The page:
Finding a place for drug treatment made easier

When someone is seeking treatment for drug addiction, any obstacle can seem insurmountable.

Frustration can mount for addicts who sometimes must call several state-funded addiction treatment facilities before finding a free bed. According to Charles Dike, state Department of Mental Health and Addiction Services medical director, the process can be enough to make them change their mind and use drugs instead of seeking treatment.

To improve the chances addicts will get help, the department debuted a standalone website last month to put information about which treatment facilities have beds available at people's fingertips.

"Before now, the most difficult complaint people would have was how to locate beds," Dike said. "These poeple would spend hours calling different facilities — you would have to call each of them one by one."

Using a $1 million grant from the federal Substance Abuse and Mental Health Services Administration, the department built the website so that staff at DMHAS-funded treatment facilities can update their availability immediately.

People struggling with addiction or substance abuse would easily get frustrated and abandon that process, Dike said.

"You give up after six because you're already distracted," he said.

The site, built separately from the DMHAS website at, shows up-to-the-minute information about the number of open beds at Connecticut detox programs, residential treatment facilities and recovery houses.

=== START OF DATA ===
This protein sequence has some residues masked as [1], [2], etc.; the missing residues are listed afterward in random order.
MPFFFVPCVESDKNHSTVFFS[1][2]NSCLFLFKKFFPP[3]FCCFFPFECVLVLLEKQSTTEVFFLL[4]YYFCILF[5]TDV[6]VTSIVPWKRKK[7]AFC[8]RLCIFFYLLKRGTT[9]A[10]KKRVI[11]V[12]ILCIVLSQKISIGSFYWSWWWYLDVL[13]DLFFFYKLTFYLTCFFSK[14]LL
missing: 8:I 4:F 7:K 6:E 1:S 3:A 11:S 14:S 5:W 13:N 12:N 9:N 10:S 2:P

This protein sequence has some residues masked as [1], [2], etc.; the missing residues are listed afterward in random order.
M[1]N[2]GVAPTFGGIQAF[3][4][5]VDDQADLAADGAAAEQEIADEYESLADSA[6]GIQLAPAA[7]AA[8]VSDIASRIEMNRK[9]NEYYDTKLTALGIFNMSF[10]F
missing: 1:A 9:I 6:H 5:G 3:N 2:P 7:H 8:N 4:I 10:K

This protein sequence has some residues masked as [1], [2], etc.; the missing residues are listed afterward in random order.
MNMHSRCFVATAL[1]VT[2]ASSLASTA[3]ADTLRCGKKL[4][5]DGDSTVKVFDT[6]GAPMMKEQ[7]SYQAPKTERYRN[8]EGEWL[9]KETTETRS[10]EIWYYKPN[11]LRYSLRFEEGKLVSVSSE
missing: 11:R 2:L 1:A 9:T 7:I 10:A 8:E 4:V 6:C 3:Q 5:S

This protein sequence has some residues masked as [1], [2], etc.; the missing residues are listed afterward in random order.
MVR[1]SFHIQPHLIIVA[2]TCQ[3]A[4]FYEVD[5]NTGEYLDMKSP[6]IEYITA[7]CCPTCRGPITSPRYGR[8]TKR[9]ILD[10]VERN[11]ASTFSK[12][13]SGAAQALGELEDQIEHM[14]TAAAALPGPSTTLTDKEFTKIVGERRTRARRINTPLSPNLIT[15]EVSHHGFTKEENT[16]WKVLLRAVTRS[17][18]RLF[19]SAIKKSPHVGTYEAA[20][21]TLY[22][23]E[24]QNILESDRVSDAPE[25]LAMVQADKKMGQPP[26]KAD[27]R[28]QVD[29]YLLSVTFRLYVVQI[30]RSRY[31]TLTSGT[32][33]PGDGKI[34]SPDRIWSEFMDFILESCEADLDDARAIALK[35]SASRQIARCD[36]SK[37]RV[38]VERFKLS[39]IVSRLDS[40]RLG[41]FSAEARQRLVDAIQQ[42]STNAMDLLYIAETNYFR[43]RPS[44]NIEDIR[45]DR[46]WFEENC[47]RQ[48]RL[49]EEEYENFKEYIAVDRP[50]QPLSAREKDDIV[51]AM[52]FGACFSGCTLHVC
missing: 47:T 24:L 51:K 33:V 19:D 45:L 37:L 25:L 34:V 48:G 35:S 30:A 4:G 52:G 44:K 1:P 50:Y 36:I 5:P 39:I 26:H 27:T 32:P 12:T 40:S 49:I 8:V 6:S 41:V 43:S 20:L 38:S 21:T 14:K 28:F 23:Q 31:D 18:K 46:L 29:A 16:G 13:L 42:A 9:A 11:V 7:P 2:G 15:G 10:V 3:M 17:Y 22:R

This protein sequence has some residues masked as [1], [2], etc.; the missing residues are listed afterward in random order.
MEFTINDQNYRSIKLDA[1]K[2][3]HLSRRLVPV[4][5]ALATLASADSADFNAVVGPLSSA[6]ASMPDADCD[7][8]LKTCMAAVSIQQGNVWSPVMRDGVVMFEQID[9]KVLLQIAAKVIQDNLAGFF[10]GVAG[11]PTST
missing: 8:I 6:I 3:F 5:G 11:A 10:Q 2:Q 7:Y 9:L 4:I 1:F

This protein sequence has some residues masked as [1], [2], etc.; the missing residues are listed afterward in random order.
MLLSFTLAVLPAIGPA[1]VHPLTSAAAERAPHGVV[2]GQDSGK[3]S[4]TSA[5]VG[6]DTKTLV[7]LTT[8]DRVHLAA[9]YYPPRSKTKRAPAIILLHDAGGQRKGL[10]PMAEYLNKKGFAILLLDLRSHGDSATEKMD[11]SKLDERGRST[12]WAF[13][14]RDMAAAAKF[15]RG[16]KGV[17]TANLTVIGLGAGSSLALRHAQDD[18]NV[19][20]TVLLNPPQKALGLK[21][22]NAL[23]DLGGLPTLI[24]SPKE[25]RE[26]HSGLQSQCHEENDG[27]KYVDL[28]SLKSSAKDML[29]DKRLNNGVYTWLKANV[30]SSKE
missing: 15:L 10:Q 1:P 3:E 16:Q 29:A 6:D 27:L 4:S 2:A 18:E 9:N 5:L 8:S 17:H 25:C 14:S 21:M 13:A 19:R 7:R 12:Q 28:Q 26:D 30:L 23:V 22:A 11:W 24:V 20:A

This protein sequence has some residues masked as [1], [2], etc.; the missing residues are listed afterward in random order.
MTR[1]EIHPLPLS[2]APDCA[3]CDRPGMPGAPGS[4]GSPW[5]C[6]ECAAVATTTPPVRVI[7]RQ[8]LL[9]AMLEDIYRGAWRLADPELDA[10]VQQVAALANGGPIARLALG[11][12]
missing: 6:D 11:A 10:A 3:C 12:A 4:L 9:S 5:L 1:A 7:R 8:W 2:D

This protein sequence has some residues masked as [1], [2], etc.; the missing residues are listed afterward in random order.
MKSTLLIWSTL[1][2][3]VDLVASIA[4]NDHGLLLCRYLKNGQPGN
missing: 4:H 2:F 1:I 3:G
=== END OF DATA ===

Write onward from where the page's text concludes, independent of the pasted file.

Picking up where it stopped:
It's updated 24 hours a day and available on smartphones, tablets or computers. Information about addication treatment is also always available at the state's ACCESS Line, 1 (800) 563-4086. 

The department keeps regular records of bed capacity at the facilities it funds, DMHAS spokeswoman Diana Lejardi said, but information about immediate availability at each facility was never available to the public.

"We always knew what we were funding," Lejardi said. "This is just a way for a user ... to easily access the info quickly and accurately."

The state-funded facilities typically operate at about 90 percent full, Dike said.

He said the site cuts down the amount of time it takes patients to find an open bed and makes it easier for doctors and nurses directing people to treatment to find somewhere to send their patients.

The site is also aimed at friends and family members of people who might need treatment for addiction.

"Family members are sometimes the ones with the mental stability to ask for beds for their loved ones who are maybe going through withdrawal," Dike said. "They would in the past be the people making all those calls."

The website will make that task just a little easier.

"That will be a deep relief," he said.



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